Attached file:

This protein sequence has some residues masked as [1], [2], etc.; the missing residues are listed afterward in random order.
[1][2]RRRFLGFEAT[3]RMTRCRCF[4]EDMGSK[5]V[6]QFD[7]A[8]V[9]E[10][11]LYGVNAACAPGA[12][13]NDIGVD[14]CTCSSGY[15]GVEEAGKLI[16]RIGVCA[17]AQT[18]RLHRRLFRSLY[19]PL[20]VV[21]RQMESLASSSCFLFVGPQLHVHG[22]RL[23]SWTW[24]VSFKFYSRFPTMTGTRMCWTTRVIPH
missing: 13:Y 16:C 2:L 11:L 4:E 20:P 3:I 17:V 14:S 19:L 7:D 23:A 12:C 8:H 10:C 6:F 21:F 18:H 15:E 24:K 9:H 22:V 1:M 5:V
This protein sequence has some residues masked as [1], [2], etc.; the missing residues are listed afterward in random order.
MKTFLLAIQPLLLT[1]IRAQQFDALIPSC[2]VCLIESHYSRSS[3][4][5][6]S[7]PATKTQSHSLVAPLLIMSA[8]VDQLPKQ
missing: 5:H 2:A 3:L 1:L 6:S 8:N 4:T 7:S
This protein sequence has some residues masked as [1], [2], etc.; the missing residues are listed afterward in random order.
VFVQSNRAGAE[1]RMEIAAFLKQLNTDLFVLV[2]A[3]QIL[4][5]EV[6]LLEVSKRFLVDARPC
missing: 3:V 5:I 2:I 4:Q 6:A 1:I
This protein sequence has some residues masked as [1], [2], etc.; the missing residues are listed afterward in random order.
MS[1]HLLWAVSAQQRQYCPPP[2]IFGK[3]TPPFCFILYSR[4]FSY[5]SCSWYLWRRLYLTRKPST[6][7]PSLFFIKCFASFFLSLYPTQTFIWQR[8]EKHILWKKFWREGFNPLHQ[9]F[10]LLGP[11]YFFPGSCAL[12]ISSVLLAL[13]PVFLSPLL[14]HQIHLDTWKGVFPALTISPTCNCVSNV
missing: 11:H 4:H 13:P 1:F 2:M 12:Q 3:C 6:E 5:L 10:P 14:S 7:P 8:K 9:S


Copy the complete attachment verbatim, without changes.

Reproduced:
This protein sequence has some residues masked as [1], [2], etc.; the missing residues are listed afterward in random order.
[1][2]RRRFLGFEAT[3]RMTRCRCF[4]EDMGSK[5]V[6]QFD[7]A[8]V[9]E[10][11]LYGVNAACAPGA[12][13]NDIGVD[14]CTCSSGY[15]GVEEAGKLI[16]RIGVCA[17]AQT[18]RLHRRLFRSLY[19]PL[20]VV[21]RQMESLASSSCFLFVGPQLHVHG[22]RL[23]SWTW[24]VSFKFYSRFPTMTGTRMCWTTRVIPH
missing: 13:Y 16:C 2:L 11:L 4:E 20:P 3:I 17:V 14:S 19:L 7:D 23:A 12:C 8:H 10:C 6:F 21:F 18:H 15:E 24:K 9:H 22:V 1:M 5:V
This protein sequence has some residues masked as [1], [2], etc.; the missing residues are listed afterward in random order.
MKTFLLAIQPLLLT[1]IRAQQFDALIPSC[2]VCLIESHYSRSS[3][4][5][6]S[7]PATKTQSHSLVAPLLIMSA[8]VDQLPKQ
missing: 5:H 2:A 3:L 1:L 6:S 8:N 4:T 7:S
This protein sequence has some residues masked as [1], [2], etc.; the missing residues are listed afterward in random order.
VFVQSNRAGAE[1]RMEIAAFLKQLNTDLFVLV[2]A[3]QIL[4][5]EV[6]LLEVSKRFLVDARPC
missing: 3:V 5:I 2:I 4:Q 6:A 1:I
This protein sequence has some residues masked as [1], [2], etc.; the missing residues are listed afterward in random order.
MS[1]HLLWAVSAQQRQYCPPP[2]IFGK[3]TPPFCFILYSR[4]FSY[5]SCSWYLWRRLYLTRKPST[6][7]PSLFFIKCFASFFLSLYPTQTFIWQR[8]EKHILWKKFWREGFNPLHQ[9]F[10]LLGP[11]YFFPGSCAL[12]ISSVLLAL[13]PVFLSPLL[14]HQIHLDTWKGVFPALTISPTCNCVSNV
missing: 11:H 4:H 13:P 1:F 2:M 12:Q 3:C 6:E 5:L 10:P 14:S 7:P 8:K 9:S